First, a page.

The White House is expected to unveil an executive order on Wednesday that aims to bolster safeguards against cyberattacks for industries deemed vital to the nation's well-being.

The directive, which President Obama is expected to discuss during his State of the Union address on Tuesday, is expected to set out a voluntary program that would encourage financial firms, utility operators, telecommunications companies and others who operate critical infrastructure to adopt certain cybersecurity practices in exchange for easier access to information from the government about pending threats.

The order is expected to mirror both a draft developed by the White House that leaked to the public in November and legislation the Senate debated but failed to pass last year.

On Monday, White House spokesman Jay Carney said the President thinks cybersecurity is "a very important issue" that "represents a huge challenge for our country."

"He has called on Congress to take action," Carney told reporters. "Unfortunately, Congress has thus far refused legislatively."

The renewed push to bolster digital security protection follows a wave of cyberattacks since September that slowed websites at the nation's biggest banks and prevented customers from accessing their accounts. Security experts say the assaults reveal a ratcheting up of the frequency and intensity of cyberattacks that reportedly has spurred some banks to ask U.S. intelligence agencies for advice on how to shore up computer networks.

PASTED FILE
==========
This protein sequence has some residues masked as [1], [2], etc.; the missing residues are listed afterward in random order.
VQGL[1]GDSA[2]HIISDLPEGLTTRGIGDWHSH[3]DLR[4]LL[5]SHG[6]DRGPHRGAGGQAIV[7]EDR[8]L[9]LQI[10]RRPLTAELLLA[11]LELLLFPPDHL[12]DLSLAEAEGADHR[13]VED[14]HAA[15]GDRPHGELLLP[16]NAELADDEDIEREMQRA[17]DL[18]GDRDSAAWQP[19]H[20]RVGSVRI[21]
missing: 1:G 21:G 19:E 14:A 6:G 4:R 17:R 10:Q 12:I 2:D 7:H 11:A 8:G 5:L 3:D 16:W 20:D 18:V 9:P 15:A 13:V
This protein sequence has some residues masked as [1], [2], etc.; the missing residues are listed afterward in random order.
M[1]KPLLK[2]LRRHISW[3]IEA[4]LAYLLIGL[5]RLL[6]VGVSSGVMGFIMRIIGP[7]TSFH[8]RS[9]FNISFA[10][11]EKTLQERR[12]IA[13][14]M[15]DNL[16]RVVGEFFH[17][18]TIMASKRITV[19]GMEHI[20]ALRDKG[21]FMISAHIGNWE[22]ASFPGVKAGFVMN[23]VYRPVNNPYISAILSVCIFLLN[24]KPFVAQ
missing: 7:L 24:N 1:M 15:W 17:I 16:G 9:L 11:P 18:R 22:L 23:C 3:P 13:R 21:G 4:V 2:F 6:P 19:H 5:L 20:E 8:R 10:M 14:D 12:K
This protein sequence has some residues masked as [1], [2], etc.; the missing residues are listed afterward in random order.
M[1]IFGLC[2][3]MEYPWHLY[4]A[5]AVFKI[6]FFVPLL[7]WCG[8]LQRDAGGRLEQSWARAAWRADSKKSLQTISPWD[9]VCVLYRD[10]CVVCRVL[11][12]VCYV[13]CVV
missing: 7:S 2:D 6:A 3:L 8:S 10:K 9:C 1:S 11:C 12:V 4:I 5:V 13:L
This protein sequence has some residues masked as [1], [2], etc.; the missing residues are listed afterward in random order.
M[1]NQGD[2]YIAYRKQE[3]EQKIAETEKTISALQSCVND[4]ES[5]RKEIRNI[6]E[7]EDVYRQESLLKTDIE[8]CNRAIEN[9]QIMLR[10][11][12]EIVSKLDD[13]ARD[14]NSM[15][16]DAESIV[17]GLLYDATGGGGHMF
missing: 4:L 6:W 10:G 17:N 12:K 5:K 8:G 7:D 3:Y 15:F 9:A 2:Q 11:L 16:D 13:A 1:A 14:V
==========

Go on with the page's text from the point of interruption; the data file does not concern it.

On Wednesday, Mike Rogers (R-Mich.), who heads the House Intelligence Committee, is expected to introduce legislation that would encourage sharing of information between companies and government agencies about cyber threats. A similar measure passed the House of Representatives in April, although the White House and privacy advocates said the bill failed to safeguard civil liberties sufficiently.

For its part, the Senate also is expected to renew its work on cybersecurity legislation. Senators twice defeated measures last year to promote digital security after business groups opposed them.

The executive order is expected to facilitate the flow of information between the government and operators of critical infrastructure. "A key provision of the cybersecurity executive order we saw in late November anticipated quicker clearances where the administration would work with industry to develop a quicker security process so that more financial services companies could get the information they need about cyber threats," Amy Mushahwar, an attorney who specializes in data security at the law firm of Ballard Spahr, told American Banker.

The executive order also is expected to outline a process for developing protocols for cyber protection that would be formed by the government and industry in tandem. Mushahwar says it will be important for the administration to convene "a wide swath" of industry in the discussion, including law enforcement, critical infrastructure operators and companies that specialize in electronic security.

Mushahwar adds that the size of financial firms and other companies to be covered by the executive order is likely to be among the first items for discussion of the standards-setting group. U.S. law defines critical infrastructure broadly to include systems whose incapacity would have a debilitating impact on "security, national economic security, national public health or safety" or any combination of those concerns.